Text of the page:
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Incorrect Fuels Include: Paraffin oil*, Olive Oil, Vegetable Oil, Canola Oil

Any food grade fuel, as well as fuels that contain Citronella. Citronella can be used in oil lanterns only outdoors, but must be mixed with Kerosene 50-50 to thin out the fuel.

Purity: The purity of a fuel matters as well. If a fuel is a pure oil, usually of Petroleum, and follows the other two rules above, it is a good fuel to use in Tubular Lanterns and Flat Wick Oil Lamps.

Fuels that are impure can include those with dyes to color the fuel, Fuels with added scents to make them smell different. This also includes Paraffin Fuel, and Citronella.

Paraffin in the U.K. is kerosene. Paraffin Oil in the UNITED STATES is Liquid Candle Wax , and is mis-labeled for use in oil lamps and lanterns, when in fact it is only suited for Candle Oil Lamps that use small diameter (under 1/4”,) round wick. 99% or 100% Paraffin Oil is NOT designed or suitable for use in tubular lanterns or oil lamps that use flat wick, or Kosmos or Matador type oil lamps. Further, it burns only 1/2 as bright of any of the approved fuels listed above. Paraffin oil has a much higher viscosity and a flash point of 200 degrees or higher, as compared to the flash point of 150 degrees for kerosene. These differences inhibit the necessary capillary action of the wick, and will cause Lamps and Lanterns with 3/8″ or larger wick to burn improperly and erratic. This is because the Paraffin Wax and any other contaminates will clog the wick as the Cotton acts as a filter for the lantern. When the Wick Clogs, the flame will dry the top of the wick and burner the cotton instead. When that occurs, excess amounts of Carbon Monoxide are produced, which is a poisonous gas.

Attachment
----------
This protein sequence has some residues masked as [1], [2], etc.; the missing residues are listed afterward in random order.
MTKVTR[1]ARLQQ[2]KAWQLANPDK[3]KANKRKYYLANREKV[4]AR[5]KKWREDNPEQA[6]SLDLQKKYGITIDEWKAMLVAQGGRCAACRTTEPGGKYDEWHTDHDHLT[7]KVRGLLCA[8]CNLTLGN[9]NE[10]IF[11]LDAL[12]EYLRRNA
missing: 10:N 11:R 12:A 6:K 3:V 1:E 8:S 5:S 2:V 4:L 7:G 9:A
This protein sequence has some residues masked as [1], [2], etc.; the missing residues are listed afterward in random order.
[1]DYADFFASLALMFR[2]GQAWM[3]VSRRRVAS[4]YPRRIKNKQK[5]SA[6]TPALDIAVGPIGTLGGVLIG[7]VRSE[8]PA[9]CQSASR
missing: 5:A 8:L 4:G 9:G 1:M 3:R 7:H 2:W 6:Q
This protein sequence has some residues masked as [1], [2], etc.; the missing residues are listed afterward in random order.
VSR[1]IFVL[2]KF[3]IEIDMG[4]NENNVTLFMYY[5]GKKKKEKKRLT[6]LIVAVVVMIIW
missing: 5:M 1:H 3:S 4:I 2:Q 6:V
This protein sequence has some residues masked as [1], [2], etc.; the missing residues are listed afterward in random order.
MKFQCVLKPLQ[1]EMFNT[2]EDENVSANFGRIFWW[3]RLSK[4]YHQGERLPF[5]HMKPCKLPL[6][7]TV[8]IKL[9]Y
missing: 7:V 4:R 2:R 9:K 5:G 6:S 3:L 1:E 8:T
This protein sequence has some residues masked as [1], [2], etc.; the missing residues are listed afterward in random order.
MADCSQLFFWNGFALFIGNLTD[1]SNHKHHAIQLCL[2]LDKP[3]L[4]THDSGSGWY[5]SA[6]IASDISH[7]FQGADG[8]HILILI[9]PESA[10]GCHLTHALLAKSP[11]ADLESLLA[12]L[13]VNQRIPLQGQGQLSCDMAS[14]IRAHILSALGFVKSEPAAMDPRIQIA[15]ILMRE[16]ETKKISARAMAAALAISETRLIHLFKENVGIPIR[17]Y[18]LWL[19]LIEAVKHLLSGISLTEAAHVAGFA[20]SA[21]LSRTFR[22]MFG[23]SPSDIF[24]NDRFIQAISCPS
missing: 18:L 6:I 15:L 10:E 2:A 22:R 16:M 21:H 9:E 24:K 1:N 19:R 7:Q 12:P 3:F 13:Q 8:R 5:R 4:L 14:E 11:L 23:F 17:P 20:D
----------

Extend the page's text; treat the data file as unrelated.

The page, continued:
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Once a wick is contaminated with paraffin oil, it must be replaced in order for the lantern to burner properly. If you must use paraffin oil, it may be mixed 1:10 to 2:10 (one to two parts paraffin,) to ten parts standard lamp oil or kerosene so that it will burn satisfactorily. Paraffin Oil is sold in the United States under the following trade names, which should be avoided except for use with lamps or lanterns with 1/4” Round of 3/8″ flat or smaller wick:

Aura OilCrown RoyalFirelight GlassOrvis Lamp FuelNorthern LightsNorthwestPure LiteRecochem Ultra-Clear Lamp OilSoft LightTropical LightsUltra-PureWeems & Plath

CAUTION:Diesel and Aviation fuel should not be used in any wick lamp or lantern as the fumes from fuel additives can be FATAL if inhaled.


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Ethan Smith is a seasoned marine veteran, professional blogger, witty and edgy writer, and an avid hunter. He spent a great deal of his childhood years around the Apache-Sitgreaves National Forest in Arizona. Watching active hunters practise their craft initiated him into the world of hunting and rubrics of outdoor life. He also honed his writing skills by sharing his outdoor experiences with fellow schoolmates through their high school’s magazine. Further along the way, the US Marine Corps got wind of his excellent combination of skills and sought to put them into good use by employing him as a combat correspondent. He now shares his income from this prestigious job with his wife and one kid. Read more >>